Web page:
Over the weekend (11/22) Microsoft Learning Manager Jeff Koch re-opened the beta for exam 71-563 Pro: Designing and Developing Windows Applications using the Microsoft .NET Framework 3.5. Remember, most MS exams start with 71 in beta, which changes to 70 when they go into production, so this exam will eventually be numbered 70-563. If you want the exam preparation skinny, you’ll find it on an old-style (.mspx) 70-563 Prep Guide page
There are several interesting things about this announcement:
- The original beta period ran from October 13 through 30, 2008; the new period runs from 11/19-12/11/2008. What’s interesting about that is that the announcement on 11/22 follows the start day by three days.
- Microsoft usually gets more takers than seats during beta periods, but the fact that this exam is going into another beta period strongly suggests two possibilities: First (and most likely), that they didn’t get enough takers in the first go-round to completely exercise the exam; second (less likely), that problems with questions surfaced during the first beta–such as those everybody gets right or wrong, neither of which helps to distinguish know-nothings from know-somethings–that are being addressed in a repeat try.
- Might the lack of uptake on the exam indicate a similar phenomenon where the .NET Framework 3.5 and Visual Studio 2008 are concerned? Maybe: if you look at .NET Framework 3.5 related credential counts on the MS “Number of Microsoft Certified Professionals Worldwide” page, you’ll see counts that vary from 128 to 240 on the Technology Specialist front. The Microsoft Certified Solution Developer counts, which include mostly older .NET Framework versions at this point but also include some .NET Framework 3.5 numbers, on the other hand, vary between a much more considerable 2391 (Windows Developer) and 7319 (Web Developer), with Enterprise Application Developer at 6073. Right now, it’s hard to say…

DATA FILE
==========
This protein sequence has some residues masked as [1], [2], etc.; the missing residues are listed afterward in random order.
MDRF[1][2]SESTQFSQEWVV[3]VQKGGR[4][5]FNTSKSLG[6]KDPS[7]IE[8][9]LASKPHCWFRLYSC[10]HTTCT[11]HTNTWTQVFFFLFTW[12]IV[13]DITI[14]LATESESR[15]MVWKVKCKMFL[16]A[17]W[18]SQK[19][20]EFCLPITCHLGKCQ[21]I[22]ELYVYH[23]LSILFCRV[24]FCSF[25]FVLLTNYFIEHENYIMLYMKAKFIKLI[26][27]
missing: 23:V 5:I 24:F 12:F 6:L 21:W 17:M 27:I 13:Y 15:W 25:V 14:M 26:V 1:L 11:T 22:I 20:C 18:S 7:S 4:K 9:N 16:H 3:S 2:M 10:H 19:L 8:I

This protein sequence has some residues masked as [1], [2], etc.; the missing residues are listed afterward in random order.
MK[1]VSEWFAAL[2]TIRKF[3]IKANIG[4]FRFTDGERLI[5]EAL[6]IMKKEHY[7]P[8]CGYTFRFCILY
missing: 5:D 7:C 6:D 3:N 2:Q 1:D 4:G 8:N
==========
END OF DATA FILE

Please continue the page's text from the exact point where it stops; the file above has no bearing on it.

With Visual Studio 2008 and the .NET Framework 3.5 just turning one year old, it’s probably just a new development toolset, environment, and APIs still gathering momentum and finally getting off the ground. Whatever the reason for this extended beta period, it gives Microsoft Developers working on the leading edge another chance to take the exam for free. Check it out on the Beta Announcements blog.